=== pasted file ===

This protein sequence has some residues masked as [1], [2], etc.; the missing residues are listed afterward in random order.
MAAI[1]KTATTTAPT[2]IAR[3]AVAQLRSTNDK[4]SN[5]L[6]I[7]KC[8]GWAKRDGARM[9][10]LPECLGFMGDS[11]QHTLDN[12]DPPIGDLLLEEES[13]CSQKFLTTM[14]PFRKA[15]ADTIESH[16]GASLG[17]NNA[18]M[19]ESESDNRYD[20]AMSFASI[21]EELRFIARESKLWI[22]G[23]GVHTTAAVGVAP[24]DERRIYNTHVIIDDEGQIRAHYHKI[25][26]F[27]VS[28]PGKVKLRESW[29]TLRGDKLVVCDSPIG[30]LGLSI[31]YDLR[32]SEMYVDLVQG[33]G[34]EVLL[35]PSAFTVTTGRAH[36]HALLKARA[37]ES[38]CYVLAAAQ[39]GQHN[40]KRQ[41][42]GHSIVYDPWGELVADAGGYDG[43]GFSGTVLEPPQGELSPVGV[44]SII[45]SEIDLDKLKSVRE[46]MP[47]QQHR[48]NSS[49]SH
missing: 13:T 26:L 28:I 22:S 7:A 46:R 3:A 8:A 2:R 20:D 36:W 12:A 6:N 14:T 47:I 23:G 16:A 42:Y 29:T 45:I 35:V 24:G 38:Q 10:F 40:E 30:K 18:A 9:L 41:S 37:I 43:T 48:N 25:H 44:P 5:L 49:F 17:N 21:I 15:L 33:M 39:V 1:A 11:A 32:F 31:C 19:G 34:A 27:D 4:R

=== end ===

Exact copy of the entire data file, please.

This protein sequence has some residues masked as [1], [2], etc.; the missing residues are listed afterward in random order.
MAAI[1]KTATTTAPT[2]IAR[3]AVAQLRSTNDK[4]SN[5]L[6]I[7]KC[8]GWAKRDGARM[9][10]LPECLGFMGDS[11]QHTLDN[12]DPPIGDLLLEEES[13]CSQKFLTTM[14]PFRKA[15]ADTIESH[16]GASLG[17]NNA[18]M[19]ESESDNRYD[20]AMSFASI[21]EELRFIARESKLWI[22]G[23]GVHTTAAVGVAP[24]DERRIYNTHVIIDDEGQIRAHYHKI[25][26]F[27]VS[28]PGKVKLRESW[29]TLRGDKLVVCDSPIG[30]LGLSI[31]YDLR[32]SEMYVDLVQG[33]G[34]EVLL[35]PSAFTVTTGRAH[36]HALLKARA[37]ES[38]CYVLAAAQ[39]GQHN[40]KRQ[41][42]GHSIVYDPWGELVADAGGYDG[43]GFSGTVLEPPQGELSPVGV[44]SII[45]SEIDLDKLKSVRE[46]MP[47]QQHR[48]NSS[49]SH
missing: 13:T 26:L 28:I 22:S 7:A 46:R 3:A 8:A 2:R 20:D 36:W 12:A 6:N 14:T 47:I 23:G 16:A 42:Y 29:T 45:I 35:V 24:G 38:Q 10:F 40:E 30:K 18:A 9:L 41:S 37:I 43:T 48:N 25:H 44:P 5:L 49:F 17:N 21:I 15:L 33:M 39:V 1:A 11:A 32:F 31:C 19:G 34:A 27:D 4:R